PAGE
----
CTRL + B, then UP: Go to the pane above the current pane.
CTRL + B, then DOWN: Go to the pane below the current pane.
CTRL + B, then LEFT: Go to the pane on the left of the current pane.
CTRL + B, then RIGHT: Go to the pane on the right of the current pane.
Create a new window in the start session. Type CTRL + B, then C to open a new blank terminal.
Split this terminal into two horizontal panes with CTRL + B, then ".
Create a third window with CTRL + B, then C.
You will see a new blank terminal again.
Issue the command
tmux list-windows, then press ENTER to confirm that you have three windows opened.
Use CTRL + B, then N to cycle between the three windows created.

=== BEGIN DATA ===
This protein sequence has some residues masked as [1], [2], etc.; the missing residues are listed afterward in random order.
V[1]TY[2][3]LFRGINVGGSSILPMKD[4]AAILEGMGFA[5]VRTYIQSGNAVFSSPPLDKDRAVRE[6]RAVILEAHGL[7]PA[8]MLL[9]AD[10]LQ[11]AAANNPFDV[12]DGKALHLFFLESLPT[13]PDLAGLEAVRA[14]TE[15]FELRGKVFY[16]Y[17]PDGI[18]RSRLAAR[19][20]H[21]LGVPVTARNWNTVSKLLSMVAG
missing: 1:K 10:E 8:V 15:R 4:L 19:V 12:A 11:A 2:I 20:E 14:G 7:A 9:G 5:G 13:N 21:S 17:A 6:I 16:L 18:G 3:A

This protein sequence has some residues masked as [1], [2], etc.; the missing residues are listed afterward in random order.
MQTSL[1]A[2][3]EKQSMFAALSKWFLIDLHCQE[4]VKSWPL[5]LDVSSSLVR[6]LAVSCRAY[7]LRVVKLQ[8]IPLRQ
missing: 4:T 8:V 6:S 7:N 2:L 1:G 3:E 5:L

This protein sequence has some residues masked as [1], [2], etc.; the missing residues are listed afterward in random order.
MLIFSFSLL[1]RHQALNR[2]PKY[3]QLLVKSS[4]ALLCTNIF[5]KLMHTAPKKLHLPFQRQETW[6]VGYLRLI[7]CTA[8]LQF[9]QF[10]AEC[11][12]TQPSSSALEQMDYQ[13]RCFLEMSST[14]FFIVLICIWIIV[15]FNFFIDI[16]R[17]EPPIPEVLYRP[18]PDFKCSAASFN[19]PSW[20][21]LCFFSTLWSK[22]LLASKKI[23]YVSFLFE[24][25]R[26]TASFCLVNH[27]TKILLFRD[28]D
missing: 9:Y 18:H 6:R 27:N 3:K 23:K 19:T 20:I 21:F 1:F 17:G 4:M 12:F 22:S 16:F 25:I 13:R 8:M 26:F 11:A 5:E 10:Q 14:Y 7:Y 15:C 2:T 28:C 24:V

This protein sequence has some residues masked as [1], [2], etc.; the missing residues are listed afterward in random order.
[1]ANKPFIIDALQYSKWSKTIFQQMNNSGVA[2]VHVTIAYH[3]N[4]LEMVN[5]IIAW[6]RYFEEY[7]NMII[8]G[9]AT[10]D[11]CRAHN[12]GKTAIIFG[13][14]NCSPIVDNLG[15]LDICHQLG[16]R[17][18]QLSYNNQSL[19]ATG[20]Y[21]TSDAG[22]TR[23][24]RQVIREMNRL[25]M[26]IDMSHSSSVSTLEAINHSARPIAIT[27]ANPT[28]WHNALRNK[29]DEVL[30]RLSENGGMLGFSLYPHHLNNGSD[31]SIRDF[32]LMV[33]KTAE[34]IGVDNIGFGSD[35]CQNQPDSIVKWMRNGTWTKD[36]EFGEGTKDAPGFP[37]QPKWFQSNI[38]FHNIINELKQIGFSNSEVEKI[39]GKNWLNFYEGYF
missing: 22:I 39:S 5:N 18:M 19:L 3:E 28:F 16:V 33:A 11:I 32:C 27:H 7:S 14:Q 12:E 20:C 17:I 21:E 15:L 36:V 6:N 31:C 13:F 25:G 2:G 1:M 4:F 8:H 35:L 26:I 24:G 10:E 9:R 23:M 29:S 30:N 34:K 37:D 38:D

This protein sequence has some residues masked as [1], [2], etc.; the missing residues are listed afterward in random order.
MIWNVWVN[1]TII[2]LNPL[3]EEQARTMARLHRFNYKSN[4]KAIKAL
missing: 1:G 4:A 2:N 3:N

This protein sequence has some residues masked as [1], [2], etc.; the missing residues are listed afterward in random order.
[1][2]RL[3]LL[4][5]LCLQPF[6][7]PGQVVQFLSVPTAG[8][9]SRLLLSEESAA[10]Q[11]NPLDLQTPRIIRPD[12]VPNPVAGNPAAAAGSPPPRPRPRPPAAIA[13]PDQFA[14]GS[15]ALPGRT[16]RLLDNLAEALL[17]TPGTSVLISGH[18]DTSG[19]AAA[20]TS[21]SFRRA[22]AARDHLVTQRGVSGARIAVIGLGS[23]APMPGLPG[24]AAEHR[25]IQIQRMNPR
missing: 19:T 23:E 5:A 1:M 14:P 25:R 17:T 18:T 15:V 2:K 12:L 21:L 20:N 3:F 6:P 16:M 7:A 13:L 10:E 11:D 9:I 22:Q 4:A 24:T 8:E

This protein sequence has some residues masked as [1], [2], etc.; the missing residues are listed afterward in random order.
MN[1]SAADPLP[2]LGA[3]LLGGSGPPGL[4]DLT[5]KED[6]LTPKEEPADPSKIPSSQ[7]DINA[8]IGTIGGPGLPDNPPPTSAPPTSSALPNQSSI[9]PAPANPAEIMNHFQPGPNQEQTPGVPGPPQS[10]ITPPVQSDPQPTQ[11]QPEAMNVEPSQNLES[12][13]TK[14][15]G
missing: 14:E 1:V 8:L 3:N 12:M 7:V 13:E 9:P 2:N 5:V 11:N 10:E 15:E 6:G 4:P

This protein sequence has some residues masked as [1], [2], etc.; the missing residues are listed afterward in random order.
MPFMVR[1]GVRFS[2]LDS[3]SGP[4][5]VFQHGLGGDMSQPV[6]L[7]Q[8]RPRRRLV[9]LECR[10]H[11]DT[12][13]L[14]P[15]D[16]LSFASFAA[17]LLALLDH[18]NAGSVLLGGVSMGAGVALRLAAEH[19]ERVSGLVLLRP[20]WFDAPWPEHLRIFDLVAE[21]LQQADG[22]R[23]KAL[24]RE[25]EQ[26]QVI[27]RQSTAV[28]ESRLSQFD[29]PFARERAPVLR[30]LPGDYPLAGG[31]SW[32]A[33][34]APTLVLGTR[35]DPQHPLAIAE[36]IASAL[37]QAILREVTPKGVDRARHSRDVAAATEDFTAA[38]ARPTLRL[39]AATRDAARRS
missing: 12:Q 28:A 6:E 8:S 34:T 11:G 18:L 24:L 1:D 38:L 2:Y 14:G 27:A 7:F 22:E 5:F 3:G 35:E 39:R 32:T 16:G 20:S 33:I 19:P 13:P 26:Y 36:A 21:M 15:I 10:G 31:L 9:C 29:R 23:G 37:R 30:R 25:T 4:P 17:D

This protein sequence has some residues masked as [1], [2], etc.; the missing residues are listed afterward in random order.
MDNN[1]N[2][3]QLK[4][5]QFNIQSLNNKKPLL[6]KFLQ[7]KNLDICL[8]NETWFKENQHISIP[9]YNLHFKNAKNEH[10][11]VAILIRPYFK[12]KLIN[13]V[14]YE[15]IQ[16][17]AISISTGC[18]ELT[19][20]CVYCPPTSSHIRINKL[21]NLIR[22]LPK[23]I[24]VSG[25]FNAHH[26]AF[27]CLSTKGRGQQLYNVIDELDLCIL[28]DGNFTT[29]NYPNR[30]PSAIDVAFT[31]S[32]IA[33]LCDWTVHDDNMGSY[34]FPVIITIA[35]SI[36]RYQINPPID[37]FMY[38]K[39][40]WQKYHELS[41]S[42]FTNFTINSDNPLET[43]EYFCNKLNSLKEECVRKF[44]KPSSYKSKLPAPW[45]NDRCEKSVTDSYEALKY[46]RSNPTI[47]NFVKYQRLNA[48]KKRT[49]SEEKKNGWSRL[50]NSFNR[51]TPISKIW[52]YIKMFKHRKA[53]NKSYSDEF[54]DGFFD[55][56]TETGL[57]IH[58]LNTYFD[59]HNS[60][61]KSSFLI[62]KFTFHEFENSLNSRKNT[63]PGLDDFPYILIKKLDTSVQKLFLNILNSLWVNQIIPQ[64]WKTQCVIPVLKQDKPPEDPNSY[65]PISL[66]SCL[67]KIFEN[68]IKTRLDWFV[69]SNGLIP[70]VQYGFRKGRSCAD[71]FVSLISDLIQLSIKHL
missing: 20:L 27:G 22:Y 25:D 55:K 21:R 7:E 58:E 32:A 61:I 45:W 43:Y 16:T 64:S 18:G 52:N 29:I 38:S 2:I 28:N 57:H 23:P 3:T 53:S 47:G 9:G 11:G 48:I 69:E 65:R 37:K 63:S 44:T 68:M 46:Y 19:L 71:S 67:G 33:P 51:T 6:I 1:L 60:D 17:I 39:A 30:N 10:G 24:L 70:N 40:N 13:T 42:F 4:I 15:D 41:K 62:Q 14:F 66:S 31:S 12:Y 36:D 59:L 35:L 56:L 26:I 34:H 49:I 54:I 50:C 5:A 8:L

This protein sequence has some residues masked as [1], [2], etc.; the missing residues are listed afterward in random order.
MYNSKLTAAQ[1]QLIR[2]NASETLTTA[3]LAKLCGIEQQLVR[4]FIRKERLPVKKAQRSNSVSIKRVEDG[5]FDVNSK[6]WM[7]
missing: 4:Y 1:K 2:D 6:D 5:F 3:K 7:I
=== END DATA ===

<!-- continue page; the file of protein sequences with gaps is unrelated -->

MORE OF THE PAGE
Use CTRL + B, then D to detach from your current session.
Reconnect to your session with
tmux attach -t YOUR_SESSION_NAME.
Use CTRL + B, then N to cycle between the windows in your session.
CTRL + B, then C : Create new window.
CTRL + B, then , : Rename a window.
CTRL + B, then N : Move to the next window.
CTRL + B, then P : Move to the previous window.
CTRL + B, then & : Kill current window.
CTRL + B, then % : Split current pane into two (vertically).
CTRL + B, then " : Split current pane into two (horizontally).
CTRL + B, then O : Switch to next pane.
CTRL + B, then Q : Show pane numbers (then type a # to switch to it).
CTRL + B, then D : Detach from current session.
CTRL + B, then ? : List all key bindings.
CTRL + B, then X: Kill the active pane (after pressing Y to confirm).
CTRL + B, then W: Show an overview of all active windows and panes. Use the arrow keys to move through the list of windows and see a preview of the selected window. Press ENTER to switch to the selected window. Press ESC to exit the overview.